This disk has an undeserved bad rep. Sure, it sounds beamed in from another galaxy, but why shouldn't it? It doesn't rock out any less because the sound is eerie and distorted, and the suite-like organization of the album makes for as interesting a tribute/parody of Sgt. Pepper as Frank Zappa would have come up with.
Cap'n has been unhappy with all producers and marketers of his recorded opi, as far as I know. I think Bob Krasnow's production tactics are as at least as inoffensive and inobtrusive as any one's else's. Whatever his intent was, I don't believe he sabotaged this recording in any way.
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8 of 9 people found the following review helpful By Scott McFarland on July 20, 2001
Format: Audio CD
He tried a more "personal" take on the blues here, and moved the rhythms out towards the kind of jazz-influenced polyrhythmic wildness that his bands kept working with for the next 14 years.
The songs and the lyrics are "authentically strange" as John Peel remarked in a documentary. To me they're idiosynchratic and somewhat flawed. They're just not coherent enough for my liking, and the music's a bit uneven - it has great stuff in there, but alternates into more straight, ostensibly commercially viable sections that drag this down a bit.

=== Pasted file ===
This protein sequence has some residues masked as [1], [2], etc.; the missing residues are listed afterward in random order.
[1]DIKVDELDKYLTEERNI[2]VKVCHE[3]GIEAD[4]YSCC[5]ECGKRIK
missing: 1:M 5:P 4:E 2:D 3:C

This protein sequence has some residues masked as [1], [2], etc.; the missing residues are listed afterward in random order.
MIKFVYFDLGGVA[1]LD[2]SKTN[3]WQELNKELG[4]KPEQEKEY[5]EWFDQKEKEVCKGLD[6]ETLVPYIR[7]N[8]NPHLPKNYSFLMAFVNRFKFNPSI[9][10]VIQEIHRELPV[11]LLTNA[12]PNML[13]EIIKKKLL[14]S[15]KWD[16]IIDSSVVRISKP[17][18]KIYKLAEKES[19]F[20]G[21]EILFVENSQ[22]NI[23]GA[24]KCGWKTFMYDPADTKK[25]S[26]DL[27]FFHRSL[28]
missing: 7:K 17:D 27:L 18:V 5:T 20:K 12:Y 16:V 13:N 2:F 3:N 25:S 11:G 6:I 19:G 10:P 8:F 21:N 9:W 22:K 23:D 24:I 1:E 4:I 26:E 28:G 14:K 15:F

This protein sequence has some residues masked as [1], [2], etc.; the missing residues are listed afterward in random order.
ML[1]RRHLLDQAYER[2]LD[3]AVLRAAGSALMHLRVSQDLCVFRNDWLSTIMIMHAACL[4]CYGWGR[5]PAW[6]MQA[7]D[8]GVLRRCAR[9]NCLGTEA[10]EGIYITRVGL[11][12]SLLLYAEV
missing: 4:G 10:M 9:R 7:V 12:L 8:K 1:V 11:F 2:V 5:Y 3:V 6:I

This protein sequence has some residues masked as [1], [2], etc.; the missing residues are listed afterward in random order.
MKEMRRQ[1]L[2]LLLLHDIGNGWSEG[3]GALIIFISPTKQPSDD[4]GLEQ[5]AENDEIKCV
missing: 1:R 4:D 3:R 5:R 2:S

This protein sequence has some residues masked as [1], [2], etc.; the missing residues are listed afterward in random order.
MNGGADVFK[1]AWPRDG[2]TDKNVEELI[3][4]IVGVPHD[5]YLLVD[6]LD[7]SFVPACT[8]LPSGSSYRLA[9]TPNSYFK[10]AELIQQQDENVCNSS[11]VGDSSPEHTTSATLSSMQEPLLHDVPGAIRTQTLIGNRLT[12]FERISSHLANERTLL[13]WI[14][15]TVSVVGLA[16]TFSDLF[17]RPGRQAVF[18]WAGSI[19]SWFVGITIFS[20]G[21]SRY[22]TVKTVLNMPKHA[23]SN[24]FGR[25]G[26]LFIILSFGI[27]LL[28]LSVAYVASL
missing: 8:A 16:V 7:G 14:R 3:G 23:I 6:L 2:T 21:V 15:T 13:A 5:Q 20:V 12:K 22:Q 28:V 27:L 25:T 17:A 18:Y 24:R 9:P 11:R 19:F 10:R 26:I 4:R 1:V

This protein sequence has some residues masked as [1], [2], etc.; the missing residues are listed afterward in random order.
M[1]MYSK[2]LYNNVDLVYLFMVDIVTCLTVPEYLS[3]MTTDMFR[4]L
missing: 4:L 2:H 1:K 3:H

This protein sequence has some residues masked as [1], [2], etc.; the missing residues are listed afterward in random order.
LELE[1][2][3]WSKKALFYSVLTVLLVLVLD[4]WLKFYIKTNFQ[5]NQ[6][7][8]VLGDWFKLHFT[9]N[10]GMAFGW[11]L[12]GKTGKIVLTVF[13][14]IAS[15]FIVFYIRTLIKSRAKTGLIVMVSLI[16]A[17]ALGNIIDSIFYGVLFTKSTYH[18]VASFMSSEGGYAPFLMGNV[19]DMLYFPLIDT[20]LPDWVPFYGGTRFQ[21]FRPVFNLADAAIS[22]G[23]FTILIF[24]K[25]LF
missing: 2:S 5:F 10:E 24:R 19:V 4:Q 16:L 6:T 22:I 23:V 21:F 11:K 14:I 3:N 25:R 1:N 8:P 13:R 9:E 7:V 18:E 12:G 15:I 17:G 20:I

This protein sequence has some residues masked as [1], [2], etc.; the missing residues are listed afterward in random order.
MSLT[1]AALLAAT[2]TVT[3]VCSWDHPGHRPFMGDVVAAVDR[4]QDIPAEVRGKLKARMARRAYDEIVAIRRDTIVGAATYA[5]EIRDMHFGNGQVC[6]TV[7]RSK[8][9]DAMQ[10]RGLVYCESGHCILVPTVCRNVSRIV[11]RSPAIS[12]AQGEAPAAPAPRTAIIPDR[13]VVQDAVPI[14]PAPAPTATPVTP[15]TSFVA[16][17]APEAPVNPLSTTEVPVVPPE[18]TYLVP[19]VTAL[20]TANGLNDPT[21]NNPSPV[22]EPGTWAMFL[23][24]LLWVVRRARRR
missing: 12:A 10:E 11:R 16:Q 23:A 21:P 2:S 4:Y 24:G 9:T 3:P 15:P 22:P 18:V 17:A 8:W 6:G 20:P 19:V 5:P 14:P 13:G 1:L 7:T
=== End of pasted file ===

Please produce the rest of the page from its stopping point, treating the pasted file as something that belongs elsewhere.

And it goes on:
The production, the mixes are bad.
The better part of this material is available on the "I May Be Hungry But I Sure Ain't Weird" collection, which is alternate takes of these tracks plus a few more things from this time frame, and "Mirror Man" which was cut by the same band (originally to be bundled with this album in a 2-LP set) and has far superior versions of "Mirror Man" and "Kandy Korn". "I May Be Hungry" has been placed, in two pieces, on the new issues of "Safe As Milk" and "Mirror Man".
So, if you buy the new "Safe As Milk" and "Mirror Man", you'll hear all this material in equivalent or better form, except the opening acoustic track (which is just a basic blues) and the words to "On Tomorrow".